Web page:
"The critical shortage here is not stuff, but time." - Johan Ekdahl

 

"Step N is required before you can do step N+1!" - ka7ehk

 

"If you want a career with a known path - become an undertaker. Dead people don't sue!" - Kartman

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jgmdesign wrote:

 

XMEGAS do this as well, and since many of the newer Tinys exhibit many of the XMEGAs features they re nicknamed XTINY

 

 

 

Hmmm... the only Xmega that I've worked with was the ATxmega128A3U and every interrupt(timers,usart, ext int)  that I used didn't require me to manually clear the interrupt flags.

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I will check the datasheet on that device later tonight when I have some time.

 

My post was not law, it is only my observation - and others as well - regarding the Tinys behaviours in recent models.

 

Jim

I would rather attempt something great and fail, than attempt nothing and succeed - Fortune Cookie

 

"The critical shortage here is not stuff, but time." - Johan Ekdahl

 

"Step N is required before you can do step N+1!" - ka7ehk

 

"If you want a career with a known path - become an undertaker. Dead people don't sue!" - Kartman

"Why is there a "Highway to Hell" and only a "Stairway to Heaven"? A prediction of the expected traffic load?"  - Lee "theusch"

 

Speak sweetly. It makes your words easier to digest when at a later date you have to eat them ;-)  - Source Unknown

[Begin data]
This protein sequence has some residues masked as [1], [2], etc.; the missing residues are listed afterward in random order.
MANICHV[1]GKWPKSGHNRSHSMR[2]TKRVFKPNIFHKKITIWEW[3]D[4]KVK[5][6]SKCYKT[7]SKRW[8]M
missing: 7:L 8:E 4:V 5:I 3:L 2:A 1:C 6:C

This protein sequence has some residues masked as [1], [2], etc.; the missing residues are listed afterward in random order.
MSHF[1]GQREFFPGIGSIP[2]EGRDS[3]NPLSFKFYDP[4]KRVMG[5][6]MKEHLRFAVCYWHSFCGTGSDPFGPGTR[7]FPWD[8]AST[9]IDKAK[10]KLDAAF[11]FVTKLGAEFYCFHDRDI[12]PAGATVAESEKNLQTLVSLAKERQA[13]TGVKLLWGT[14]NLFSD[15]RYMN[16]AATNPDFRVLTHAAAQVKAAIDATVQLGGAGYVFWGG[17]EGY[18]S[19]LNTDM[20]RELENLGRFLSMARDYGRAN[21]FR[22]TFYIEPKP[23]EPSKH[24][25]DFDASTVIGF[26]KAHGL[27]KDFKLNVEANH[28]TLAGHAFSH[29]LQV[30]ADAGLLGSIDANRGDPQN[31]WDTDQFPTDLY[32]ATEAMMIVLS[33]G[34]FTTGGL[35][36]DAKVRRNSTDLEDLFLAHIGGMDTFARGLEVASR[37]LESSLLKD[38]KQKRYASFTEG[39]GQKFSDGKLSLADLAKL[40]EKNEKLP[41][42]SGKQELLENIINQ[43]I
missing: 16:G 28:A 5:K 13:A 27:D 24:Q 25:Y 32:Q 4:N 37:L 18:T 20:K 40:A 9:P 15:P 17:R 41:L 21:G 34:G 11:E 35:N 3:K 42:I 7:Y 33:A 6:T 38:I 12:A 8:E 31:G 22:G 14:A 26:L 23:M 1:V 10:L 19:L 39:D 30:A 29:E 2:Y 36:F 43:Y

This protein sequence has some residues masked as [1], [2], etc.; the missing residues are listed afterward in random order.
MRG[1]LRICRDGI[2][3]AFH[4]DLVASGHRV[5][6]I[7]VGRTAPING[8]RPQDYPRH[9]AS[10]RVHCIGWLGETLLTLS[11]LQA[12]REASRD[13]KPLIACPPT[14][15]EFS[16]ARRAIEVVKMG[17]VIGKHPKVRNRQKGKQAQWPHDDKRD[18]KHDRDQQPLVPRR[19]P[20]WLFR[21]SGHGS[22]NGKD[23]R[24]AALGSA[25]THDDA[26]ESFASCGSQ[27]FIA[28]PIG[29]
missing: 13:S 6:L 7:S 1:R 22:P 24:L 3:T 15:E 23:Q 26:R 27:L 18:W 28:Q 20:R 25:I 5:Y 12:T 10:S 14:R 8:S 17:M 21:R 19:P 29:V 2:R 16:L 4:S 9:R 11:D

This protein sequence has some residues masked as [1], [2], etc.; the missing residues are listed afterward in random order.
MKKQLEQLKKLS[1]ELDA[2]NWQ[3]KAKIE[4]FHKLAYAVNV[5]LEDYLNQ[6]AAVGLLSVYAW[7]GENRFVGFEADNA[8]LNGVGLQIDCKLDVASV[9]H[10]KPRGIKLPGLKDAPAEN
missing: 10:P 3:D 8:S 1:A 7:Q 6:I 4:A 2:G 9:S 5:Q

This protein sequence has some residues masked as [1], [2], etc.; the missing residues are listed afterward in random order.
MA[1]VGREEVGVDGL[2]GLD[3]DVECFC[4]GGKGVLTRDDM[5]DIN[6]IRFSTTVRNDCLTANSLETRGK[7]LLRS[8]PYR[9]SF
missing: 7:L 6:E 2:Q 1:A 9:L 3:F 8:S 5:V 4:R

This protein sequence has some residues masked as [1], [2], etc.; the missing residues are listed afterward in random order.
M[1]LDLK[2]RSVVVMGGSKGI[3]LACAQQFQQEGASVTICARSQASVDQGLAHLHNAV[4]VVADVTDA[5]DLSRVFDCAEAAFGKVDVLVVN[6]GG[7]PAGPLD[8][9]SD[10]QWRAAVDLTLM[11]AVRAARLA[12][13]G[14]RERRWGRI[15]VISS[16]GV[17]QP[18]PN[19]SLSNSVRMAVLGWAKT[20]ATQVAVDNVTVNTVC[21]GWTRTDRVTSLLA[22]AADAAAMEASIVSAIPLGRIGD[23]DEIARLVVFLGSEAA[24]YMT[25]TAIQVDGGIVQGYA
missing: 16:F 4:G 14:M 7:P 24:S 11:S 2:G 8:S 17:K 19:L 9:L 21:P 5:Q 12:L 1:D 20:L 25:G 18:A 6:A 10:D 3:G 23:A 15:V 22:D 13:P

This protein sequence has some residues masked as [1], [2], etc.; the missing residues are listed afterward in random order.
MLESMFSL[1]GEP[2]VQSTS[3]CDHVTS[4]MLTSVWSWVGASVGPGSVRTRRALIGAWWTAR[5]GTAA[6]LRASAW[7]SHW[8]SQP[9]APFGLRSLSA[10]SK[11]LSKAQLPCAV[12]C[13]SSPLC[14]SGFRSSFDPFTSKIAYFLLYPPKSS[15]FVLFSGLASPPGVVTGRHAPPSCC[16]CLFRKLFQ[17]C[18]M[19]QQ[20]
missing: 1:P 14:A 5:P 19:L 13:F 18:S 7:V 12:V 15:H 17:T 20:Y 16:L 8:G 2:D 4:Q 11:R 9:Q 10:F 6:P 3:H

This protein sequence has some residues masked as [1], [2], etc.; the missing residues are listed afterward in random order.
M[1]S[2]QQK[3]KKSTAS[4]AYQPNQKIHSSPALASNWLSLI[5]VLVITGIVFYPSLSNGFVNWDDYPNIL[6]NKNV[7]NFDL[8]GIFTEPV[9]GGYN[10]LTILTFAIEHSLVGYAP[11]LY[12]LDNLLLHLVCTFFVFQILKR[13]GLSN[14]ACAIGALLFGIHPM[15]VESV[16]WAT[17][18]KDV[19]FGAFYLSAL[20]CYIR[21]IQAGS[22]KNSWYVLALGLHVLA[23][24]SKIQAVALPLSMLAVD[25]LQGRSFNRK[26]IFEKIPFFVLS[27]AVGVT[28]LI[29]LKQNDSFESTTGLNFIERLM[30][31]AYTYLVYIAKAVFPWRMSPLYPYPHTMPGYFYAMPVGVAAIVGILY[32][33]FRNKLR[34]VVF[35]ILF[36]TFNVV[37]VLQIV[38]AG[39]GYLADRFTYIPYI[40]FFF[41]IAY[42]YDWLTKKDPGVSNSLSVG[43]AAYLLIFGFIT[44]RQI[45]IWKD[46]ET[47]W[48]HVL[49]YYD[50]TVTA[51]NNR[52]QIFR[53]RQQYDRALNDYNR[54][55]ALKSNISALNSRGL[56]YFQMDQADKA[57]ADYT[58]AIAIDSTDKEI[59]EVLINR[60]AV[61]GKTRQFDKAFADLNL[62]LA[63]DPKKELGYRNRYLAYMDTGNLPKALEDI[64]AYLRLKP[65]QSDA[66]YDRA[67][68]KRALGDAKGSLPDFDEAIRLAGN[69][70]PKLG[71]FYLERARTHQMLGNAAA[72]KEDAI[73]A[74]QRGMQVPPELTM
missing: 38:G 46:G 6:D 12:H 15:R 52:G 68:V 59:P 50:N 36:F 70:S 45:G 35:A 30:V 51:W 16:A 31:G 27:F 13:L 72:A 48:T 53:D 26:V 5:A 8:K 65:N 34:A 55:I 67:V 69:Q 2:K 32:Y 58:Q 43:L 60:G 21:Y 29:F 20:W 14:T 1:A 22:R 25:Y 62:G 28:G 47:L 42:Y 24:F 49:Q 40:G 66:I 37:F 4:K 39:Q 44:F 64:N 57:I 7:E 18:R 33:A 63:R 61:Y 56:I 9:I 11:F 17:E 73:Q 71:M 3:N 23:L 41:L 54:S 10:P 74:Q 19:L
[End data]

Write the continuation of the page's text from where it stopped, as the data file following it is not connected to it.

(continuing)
Please Read: Code-of-Conduct

Atmel Studio6.2/AS7, DipTrace, Quartus, MPLAB, RSLogix user

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jgmdesign wrote:

I will check the datasheet on that device later tonight when I have some time.

 

My post was not law, it is only my observation - and others as well - regarding the Tinys behaviours in recent models.

 

Jim

 

I appreciate all of the advise and insight.  I just wish I understood why this is the case.

Take care - Jim

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While Atmel have called these chips "tiny" they bear very little relationship to previous mega/tiny. They are really reduced resource Xmega so you will benefit more if you have knowledge of Xmega. This is why the usual name used is "Xtiny". Some of the Xmega like features are register./names in the Xmega style. Peripherals no longer set pin directions so usually need to be set separately. Unlike tiny/mega reading peripherals in ISR no longer auto clears interrupt flags and it must be done manually/separately. All the peripherals tend to have an "Xmega layout" not a tiny/mega one.

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clawson wrote:
While Atmel have called these chips "tiny" they bear very little relationship to previous mega/tiny. They are really reduced resource Xmega so you will benefit more if you have knowledge of Xmega. This is why the usual name used is "Xtiny". Some of the Xmega like features are register./names in the Xmega style. Peripherals no longer set pin directions so usually need to be set separately. Unlike tiny/mega reading peripherals in ISR no longer auto clears interrupt flags and it must be done manually/separately. All the peripherals tend to have an "Xmega layout" not a tiny/mega one.

 

 

Thanks for the info...

Jim